Help make Norm go away. Dontate today!
Good stuff in NY-20 special election
Good post at Minn Post examining the legal precedents affecting Coleman’s challenge to the 2008 US Senate election.
Over recent days, Team Coleman has often faced the criticism that he is raising his arguments too late. This is a big one. Judge Kurt Marben (one of the ThreeJudges hearing the contest) specifically asked Team Coleman why the court should not follow the Bell v. Gannaway precedent and rule that challenges to the acceptability of absentee ballots must be made before the ballot gets into the ballot box.
It’s looking good for Franken.
Matthew Iglesias ponders the decline of Reagan voters. Thank God.
McCain won about 51 percent of the vote among the approximately 53 percent of the electorate that was at least 45 years old. But Obama won a decisive victory among Americans younger than 45—precisely none of whom were part of Ronald Reagan’s original coalition, and few of whom were part of his 1984 re-election campaign.
Republican Norm Coleman, who received 225 fewer votes than DFLer Al Franken in the U.S. Senate recount, will challenge the result in court. He told reporters at a state Capitol news conference that a lawsuit, known as an election contest, would proceed.
Foolish. Taking the “noble” path and accepting defeat with class would give him sympathy within the base and set him up well for another run at governor – and beyond Pawlenty, there’s no obvious heir apparent.
Coming off as a sore loser and petty after his repeated attempts to change the rules in counting isn’t going to gain him much public sympathy.
It’s over except the law suits. Al Franken has defeated Norm Coleman in the Minnesota senate race.
Norm Coleman’s term as a U.S. senator ended at noon Washington time on Saturday, and by evening his hopes of winning a second term had been dealt an expected but serious setback as state officials counted previously rejected absentee ballots in St. Paul.
DFLer Al Franken held an unofficial lead of 225 votes over Coleman, according to a newspaper tally of the officials’ count of the absentee ballots. Franken had led unofficially by 49 votes going into the day and gained a net 176 votes from the new ballots.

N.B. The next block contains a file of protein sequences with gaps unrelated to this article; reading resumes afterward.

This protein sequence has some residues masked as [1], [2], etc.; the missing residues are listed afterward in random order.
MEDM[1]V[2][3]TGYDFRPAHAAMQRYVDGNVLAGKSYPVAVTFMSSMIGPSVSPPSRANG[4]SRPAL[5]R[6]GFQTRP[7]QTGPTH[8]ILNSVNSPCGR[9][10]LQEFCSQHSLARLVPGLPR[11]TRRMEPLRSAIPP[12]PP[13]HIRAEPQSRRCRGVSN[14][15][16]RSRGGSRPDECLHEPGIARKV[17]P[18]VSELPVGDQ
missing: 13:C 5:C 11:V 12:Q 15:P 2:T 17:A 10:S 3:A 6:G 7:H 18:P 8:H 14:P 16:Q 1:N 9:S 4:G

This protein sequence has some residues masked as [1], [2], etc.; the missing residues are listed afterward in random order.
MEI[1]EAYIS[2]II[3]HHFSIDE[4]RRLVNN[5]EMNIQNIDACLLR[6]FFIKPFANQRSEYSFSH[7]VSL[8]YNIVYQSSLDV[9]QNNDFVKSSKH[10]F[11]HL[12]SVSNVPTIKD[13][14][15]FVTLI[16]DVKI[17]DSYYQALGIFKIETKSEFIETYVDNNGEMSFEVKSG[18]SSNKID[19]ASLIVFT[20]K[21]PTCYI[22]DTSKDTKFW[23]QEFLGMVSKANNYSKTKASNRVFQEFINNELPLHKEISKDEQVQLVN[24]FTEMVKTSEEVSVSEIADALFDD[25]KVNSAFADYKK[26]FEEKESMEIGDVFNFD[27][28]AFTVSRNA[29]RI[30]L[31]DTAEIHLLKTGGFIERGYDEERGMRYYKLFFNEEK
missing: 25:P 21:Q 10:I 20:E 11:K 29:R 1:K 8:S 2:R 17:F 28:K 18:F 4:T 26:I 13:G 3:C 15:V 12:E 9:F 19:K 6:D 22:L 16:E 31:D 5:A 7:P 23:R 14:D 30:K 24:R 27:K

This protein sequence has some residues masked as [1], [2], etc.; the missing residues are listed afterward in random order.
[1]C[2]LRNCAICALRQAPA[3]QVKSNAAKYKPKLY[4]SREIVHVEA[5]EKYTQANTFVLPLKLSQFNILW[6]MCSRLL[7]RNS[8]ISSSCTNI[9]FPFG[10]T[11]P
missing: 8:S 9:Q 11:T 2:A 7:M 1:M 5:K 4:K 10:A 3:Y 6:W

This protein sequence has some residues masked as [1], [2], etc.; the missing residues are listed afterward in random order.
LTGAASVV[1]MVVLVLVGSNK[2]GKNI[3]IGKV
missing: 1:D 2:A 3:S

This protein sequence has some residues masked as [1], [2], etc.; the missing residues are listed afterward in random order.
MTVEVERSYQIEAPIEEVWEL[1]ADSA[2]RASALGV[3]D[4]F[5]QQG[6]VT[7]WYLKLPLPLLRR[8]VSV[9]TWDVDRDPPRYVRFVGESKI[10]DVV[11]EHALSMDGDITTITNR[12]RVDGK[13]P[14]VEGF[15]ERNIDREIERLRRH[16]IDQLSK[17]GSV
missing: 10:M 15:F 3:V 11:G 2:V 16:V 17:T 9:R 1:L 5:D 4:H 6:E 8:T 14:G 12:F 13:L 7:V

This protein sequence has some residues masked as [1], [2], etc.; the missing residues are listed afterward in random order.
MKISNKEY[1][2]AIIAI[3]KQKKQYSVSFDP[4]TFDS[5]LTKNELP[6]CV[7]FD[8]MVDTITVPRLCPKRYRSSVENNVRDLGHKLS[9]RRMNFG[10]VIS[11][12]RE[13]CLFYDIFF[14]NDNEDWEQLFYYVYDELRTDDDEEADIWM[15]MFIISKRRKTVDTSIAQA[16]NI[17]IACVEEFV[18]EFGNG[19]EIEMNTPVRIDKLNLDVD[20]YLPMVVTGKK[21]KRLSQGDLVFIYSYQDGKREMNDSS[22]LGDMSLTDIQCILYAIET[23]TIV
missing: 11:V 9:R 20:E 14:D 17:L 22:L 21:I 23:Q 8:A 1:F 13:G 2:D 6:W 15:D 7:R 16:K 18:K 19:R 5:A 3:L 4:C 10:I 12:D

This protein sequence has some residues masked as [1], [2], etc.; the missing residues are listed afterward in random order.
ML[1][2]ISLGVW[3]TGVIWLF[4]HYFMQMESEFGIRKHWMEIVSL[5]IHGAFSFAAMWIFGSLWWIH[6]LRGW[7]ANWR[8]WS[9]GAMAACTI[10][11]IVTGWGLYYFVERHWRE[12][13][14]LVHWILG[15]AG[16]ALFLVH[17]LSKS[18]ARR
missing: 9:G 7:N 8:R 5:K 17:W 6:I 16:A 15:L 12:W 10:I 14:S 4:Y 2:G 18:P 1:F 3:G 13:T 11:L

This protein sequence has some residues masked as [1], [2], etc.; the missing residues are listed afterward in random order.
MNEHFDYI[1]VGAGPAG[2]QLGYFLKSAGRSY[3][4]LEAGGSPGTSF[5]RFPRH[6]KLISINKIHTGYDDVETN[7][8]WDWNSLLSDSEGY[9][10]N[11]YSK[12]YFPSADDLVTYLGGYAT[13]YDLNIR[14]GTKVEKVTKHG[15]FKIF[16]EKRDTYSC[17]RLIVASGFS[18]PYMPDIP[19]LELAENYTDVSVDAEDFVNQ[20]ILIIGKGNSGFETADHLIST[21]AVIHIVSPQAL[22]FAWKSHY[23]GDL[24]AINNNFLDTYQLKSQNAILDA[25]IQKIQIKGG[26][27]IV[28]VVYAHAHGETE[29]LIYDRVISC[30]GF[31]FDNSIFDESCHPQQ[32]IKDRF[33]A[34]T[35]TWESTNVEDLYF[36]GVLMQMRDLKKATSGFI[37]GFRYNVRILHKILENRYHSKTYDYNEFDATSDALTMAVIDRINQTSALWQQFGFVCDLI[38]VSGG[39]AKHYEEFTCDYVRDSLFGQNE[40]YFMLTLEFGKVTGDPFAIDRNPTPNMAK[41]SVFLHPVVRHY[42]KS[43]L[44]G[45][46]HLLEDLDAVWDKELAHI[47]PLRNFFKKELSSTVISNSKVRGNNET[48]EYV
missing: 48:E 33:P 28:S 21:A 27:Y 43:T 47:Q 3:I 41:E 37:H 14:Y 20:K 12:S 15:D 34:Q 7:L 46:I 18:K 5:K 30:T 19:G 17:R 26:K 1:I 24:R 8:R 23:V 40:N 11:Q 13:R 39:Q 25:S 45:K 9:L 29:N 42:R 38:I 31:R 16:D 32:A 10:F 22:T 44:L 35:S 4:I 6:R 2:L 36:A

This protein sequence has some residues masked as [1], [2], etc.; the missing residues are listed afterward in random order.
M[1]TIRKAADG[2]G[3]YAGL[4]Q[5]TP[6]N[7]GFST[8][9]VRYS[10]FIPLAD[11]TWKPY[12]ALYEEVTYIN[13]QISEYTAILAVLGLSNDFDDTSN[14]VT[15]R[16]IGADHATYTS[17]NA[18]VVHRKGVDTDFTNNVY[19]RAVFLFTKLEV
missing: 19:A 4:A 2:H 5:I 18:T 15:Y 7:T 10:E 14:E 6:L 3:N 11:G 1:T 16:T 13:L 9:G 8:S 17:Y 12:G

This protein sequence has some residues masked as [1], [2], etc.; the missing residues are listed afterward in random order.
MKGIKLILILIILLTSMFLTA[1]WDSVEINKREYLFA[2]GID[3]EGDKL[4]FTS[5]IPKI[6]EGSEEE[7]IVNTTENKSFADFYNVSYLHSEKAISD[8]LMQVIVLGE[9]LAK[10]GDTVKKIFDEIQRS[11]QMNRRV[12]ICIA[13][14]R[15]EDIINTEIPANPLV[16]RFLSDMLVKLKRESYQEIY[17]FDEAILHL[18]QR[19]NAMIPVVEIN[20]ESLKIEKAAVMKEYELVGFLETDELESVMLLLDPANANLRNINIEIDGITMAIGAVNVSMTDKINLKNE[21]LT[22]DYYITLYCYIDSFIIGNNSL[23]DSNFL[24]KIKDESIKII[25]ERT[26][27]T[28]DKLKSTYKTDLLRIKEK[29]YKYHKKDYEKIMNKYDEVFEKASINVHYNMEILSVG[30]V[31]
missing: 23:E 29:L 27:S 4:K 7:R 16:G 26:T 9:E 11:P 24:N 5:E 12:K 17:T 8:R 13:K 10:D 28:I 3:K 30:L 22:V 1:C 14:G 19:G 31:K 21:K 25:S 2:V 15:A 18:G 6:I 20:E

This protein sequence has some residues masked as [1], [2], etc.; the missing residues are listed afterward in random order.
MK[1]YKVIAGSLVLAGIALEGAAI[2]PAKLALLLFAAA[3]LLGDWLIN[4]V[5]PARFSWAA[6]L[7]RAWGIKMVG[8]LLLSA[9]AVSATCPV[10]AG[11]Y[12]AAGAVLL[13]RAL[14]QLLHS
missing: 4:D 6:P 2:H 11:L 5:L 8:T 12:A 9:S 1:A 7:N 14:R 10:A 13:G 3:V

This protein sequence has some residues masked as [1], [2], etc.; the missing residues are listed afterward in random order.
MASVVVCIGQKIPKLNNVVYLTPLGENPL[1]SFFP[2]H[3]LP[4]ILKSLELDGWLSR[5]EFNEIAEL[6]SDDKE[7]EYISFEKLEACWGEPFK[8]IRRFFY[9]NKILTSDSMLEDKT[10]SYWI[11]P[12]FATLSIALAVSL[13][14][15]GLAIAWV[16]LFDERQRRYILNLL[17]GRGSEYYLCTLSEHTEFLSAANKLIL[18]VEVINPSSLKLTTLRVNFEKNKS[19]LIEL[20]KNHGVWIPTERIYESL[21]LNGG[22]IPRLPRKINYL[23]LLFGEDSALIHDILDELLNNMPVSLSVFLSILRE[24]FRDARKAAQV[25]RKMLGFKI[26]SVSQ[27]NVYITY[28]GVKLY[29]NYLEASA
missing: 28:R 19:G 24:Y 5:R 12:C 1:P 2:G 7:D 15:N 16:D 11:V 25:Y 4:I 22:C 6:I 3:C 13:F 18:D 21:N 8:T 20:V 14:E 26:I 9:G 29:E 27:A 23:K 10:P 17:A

With the recount complete, focus immediately shifted to the Minnesota Supreme Court, which continued to consider a request from the Coleman campaign to alter the process and add more absentee ballots to be reconsidered.
Note, Minnesota law doesn’t allow the election to be certified until all legal challenges are resolved, so even though Coleman is very unlikely to prevail, Franken can’t be seated for Minnesota until the whole mess is over.
John Cole tries to help some confused souls on the right understand last November:
The Republicans did not lose because of media bias. Dan Rather wasn’t in New Orleans knocking water bottles out of people’s hands at the convention center. Brian Williams didn’t crash the stock market. Keith Olbermann didn’t invade Iraq. Chris Matthews doesn’t run OPEC.
Republicans lost because they were in charge of the country for the better part of the last decade, and their governance has been an unmitigated disaster. This is not rocket science. You can argue that democrats should share some of the blame for some of the policies, and you would not get any disagreement from me, but that does not change the fact that the Republicans were in charge, and blew it.